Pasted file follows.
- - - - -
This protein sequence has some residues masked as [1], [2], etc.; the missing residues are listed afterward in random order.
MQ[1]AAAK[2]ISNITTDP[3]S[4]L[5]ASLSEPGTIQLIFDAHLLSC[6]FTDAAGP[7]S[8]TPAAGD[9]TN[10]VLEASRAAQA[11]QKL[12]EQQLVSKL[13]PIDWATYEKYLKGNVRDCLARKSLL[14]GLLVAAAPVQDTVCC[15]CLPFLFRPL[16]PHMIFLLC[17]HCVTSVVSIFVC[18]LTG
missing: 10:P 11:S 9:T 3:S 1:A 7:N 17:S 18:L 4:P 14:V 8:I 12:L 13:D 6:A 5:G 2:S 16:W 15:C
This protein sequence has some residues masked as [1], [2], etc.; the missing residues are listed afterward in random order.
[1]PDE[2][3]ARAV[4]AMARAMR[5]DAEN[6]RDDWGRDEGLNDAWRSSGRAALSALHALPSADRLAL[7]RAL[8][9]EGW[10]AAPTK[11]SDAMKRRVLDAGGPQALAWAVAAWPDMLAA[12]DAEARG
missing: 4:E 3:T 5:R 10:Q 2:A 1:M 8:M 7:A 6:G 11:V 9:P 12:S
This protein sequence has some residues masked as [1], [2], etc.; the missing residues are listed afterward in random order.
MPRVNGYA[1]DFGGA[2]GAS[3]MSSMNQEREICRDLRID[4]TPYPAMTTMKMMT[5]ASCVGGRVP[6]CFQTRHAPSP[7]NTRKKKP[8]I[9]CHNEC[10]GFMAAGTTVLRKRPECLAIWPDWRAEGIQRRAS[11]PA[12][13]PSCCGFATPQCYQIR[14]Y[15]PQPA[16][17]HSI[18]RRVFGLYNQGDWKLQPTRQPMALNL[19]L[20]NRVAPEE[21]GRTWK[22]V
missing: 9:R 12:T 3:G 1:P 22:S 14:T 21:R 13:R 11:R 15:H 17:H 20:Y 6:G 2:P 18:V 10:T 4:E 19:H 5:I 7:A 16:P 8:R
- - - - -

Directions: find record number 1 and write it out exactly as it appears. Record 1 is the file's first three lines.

This protein sequence has some residues masked as [1], [2], etc.; the missing residues are listed afterward in random order.
MQ[1]AAAK[2]ISNITTDP[3]S[4]L[5]ASLSEPGTIQLIFDAHLLSC[6]FTDAAGP[7]S[8]TPAAGD[9]TN[10]VLEASRAAQA[11]QKL[12]EQQLVSKL[13]PIDWATYEKYLKGNVRDCLARKSLL[14]GLLVAAAPVQDTVCC[15]CLPFLFRPL[16]PHMIFLLC[17]HCVTSVVSIFVC[18]LTG
missing: 10:P 11:S 9:T 3:S 1:A 7:N 17:S 18:L 4:P 14:V 8:I 12:L 13:D 6:A 5:G 2:S 16:W 15:C